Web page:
TreatmentConditionsLimit of detectionReproducibility (RSD, %)Recovery (%)Detection systemReference

Ultrasound40°C, pH 7.150.03–0.05 μg mL−1<4.181.89–92.42LC-UV[42]
SPEBritton-Robinson buffer, 0.008 mol L−1, pH 104.4–12 μg kg−1<11.076.5–95.5LC-DAD[43]
Pressure3 min, 60°C, 65 bars10.0–15.0 μg kg−1<8.475.6–102.9LC-UV[44]
MSPEpH 10.02–9 μg L−1<2.799.7–101.2Capillary electrophoresis[45]
SPECH3CN/CH3CO2H (8 : 2)0.61–10.34 μg kg−1<7.381.5–101.4[46]
MSPDC6H14, CH3CN : CH2Cl2 (1 : 1)7–34 mg kg−1<6.180.6–99.2LC-DAD[47]
MI-SPECH3OH, 70°C, 105 barsNot indicatedNot indicatedNot indicatedLC-ITMS[48]
SPECH3CN : CH3OH (1 : 1), 0.1 mol L−1 phosphoric acidNot indicatedNot indicated96–98Spectrophotometry[49]
SPEMcIlvaine/EDTA buffer1.5–8.0 μg L−1<3.670.3–107.4DAD[49]

3.2. Analytical Methods
3.2.1. Chromatographic Methods

The eight different tetracyclines that find usage in human and veterinary medicine can be determined using high-performance liquid chromatography (HPLC) in the reverse phase mode with various detection modes, such as spectrophotometry, fluorescence, and mass spectrometry [53]. Since UV detection has relatively low sensitivity and mass spectrometry requires costly instruments, methods using fluorescence detection are preferred due to their high selectivity and sensitivity.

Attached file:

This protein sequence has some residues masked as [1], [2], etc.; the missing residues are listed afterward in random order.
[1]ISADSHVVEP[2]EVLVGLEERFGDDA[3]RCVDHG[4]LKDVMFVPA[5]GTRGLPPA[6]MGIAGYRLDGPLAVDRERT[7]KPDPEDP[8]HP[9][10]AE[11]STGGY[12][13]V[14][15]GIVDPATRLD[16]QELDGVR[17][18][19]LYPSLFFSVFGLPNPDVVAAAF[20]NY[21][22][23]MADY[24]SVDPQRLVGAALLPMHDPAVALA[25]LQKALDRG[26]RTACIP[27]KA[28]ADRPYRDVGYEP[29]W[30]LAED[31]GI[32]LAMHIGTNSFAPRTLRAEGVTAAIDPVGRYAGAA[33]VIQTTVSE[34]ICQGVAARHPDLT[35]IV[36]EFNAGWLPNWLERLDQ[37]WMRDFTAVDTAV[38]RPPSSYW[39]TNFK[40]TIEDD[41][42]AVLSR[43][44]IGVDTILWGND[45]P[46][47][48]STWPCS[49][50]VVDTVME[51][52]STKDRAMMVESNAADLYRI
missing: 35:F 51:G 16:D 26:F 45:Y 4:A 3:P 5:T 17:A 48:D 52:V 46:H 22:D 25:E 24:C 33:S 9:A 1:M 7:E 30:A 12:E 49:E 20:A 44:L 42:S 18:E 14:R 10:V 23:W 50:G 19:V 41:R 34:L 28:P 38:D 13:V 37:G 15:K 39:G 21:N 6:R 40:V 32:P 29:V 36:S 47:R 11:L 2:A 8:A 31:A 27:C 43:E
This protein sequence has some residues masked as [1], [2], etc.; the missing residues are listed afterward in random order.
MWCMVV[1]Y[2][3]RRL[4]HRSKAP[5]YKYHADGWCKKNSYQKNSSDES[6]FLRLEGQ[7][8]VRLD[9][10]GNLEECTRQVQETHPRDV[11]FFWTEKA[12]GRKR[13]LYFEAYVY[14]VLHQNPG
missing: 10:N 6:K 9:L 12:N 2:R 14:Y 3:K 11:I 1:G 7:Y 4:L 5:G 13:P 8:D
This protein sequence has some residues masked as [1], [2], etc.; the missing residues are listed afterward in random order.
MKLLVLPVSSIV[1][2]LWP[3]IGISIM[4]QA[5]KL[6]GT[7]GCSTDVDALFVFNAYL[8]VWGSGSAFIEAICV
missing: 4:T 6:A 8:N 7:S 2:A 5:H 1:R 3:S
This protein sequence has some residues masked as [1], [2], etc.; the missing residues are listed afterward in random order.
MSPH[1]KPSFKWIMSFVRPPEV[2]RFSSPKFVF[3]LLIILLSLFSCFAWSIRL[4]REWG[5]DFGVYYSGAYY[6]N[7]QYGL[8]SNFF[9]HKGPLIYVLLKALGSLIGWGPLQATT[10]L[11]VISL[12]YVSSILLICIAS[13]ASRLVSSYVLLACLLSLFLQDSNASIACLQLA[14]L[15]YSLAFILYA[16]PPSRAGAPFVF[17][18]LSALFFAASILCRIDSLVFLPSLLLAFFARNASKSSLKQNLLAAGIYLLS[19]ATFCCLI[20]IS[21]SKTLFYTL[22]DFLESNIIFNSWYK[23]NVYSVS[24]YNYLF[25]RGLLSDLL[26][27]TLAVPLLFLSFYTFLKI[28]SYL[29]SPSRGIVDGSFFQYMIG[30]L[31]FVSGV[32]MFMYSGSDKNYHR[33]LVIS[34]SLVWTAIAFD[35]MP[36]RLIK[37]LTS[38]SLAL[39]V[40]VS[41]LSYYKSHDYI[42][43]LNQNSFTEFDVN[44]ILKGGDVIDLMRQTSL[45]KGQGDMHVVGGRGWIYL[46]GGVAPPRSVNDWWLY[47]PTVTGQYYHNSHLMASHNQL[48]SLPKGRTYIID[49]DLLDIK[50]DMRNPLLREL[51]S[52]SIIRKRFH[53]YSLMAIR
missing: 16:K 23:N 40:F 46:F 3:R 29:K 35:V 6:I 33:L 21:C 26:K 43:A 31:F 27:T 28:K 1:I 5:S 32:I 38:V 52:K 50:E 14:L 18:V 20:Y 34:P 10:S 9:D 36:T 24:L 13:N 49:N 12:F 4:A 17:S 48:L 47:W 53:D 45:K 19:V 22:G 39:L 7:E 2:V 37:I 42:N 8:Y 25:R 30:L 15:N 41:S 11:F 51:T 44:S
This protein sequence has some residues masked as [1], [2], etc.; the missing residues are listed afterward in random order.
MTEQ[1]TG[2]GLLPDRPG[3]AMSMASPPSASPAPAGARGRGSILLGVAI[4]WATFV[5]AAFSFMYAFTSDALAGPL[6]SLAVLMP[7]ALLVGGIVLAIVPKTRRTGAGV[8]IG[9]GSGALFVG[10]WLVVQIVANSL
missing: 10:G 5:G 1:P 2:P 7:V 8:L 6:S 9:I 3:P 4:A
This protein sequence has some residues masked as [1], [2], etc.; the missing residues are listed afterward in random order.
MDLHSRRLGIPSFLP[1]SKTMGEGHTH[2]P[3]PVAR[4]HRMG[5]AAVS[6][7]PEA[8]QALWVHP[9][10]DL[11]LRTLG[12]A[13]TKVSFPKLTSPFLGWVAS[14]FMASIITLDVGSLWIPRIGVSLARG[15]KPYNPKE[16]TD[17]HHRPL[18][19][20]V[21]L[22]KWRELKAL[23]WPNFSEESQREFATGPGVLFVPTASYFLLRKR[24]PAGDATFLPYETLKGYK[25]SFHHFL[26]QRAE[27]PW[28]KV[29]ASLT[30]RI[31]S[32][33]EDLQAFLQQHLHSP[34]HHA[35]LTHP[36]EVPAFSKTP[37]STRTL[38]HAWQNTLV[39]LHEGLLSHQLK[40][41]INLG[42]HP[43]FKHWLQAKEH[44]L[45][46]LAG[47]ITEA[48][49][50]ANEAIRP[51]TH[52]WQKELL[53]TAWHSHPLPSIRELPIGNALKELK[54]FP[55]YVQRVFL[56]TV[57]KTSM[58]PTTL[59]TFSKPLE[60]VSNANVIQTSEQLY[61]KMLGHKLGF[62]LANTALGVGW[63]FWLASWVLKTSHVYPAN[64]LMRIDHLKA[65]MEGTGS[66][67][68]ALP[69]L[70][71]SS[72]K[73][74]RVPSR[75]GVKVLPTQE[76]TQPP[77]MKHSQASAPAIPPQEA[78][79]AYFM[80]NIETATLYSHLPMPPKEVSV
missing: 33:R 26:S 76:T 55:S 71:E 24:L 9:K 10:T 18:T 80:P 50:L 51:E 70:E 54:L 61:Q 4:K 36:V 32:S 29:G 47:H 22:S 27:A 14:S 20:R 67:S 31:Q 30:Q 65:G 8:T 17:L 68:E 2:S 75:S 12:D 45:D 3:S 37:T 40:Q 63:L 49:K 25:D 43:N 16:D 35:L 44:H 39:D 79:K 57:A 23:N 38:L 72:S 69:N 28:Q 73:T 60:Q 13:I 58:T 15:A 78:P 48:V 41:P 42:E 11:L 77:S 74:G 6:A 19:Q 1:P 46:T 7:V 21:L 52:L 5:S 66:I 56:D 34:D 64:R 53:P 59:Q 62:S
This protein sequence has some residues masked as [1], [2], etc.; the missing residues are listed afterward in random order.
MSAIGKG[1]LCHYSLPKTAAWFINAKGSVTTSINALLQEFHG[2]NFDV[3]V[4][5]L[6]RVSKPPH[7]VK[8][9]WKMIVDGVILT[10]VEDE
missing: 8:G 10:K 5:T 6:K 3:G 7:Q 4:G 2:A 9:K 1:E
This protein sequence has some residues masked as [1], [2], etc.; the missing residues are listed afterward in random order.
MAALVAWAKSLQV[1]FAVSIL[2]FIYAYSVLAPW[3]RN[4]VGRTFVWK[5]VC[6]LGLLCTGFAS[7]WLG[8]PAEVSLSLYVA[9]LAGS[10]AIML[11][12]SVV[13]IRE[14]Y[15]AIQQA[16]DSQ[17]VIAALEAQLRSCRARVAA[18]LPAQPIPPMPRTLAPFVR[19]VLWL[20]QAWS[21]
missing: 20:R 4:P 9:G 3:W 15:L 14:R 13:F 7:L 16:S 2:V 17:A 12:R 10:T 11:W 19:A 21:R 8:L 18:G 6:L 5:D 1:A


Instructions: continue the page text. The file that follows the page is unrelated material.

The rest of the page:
(1) Spectrophotometry. Variable wavelength and diode array detection (DAD) are appropriate options for the analysis of tetracyclines and their epimers. This technology is available in most laboratories. However, it lacks selectivity or specificity and is subject to interferences. An early report of tetracycline measurement in food by HPLC-DAD was published by Van Wambeke [54]. This author validated a method to be employed along the broiler food chain feed, eggs, and muscle. In it, sodium 1-decanesulphonate was used as an ion pair during chromatography, reducing the sample clean-up considerably. Gajda and Posyniak [55] reported a complete separation and quantification of 4-epiTC, 4-epiCTC, and 4-epiOTC in addition to their parent compounds CTC, TC, OTC, and DC using a UV detector. The authors stressed that the main difficulty in the determination of TCs is their instability and, in chicken muscle, they found 4-epitetracycline, 4-epioxytetracycline, and 4-chlortetracycline. Recently, Patyra et al. [56, 57] validated a method to determine residues of fluoroquinolones (enrofloxacin, ciprofloxacin, sarafloxacin, and flumequine) and tetracyclines (oxytetracycline, tetracycline, chlortetracycline, and doxycycline) in animal drinking water. Sample preparation consisted in the use of two different SPE cartridges for extraction and a reverse phase LC separation/detection method. The method was applied for the determination of four tetracyclines and four fluoroquinolones in 24 animal drinking water samples collected during official inspections; doxycycline and enrofloxacin residues were found in six and nine specimens, respectively. The last data hints toward possible contamination of water reservoirs during the regular usage of antibiotics.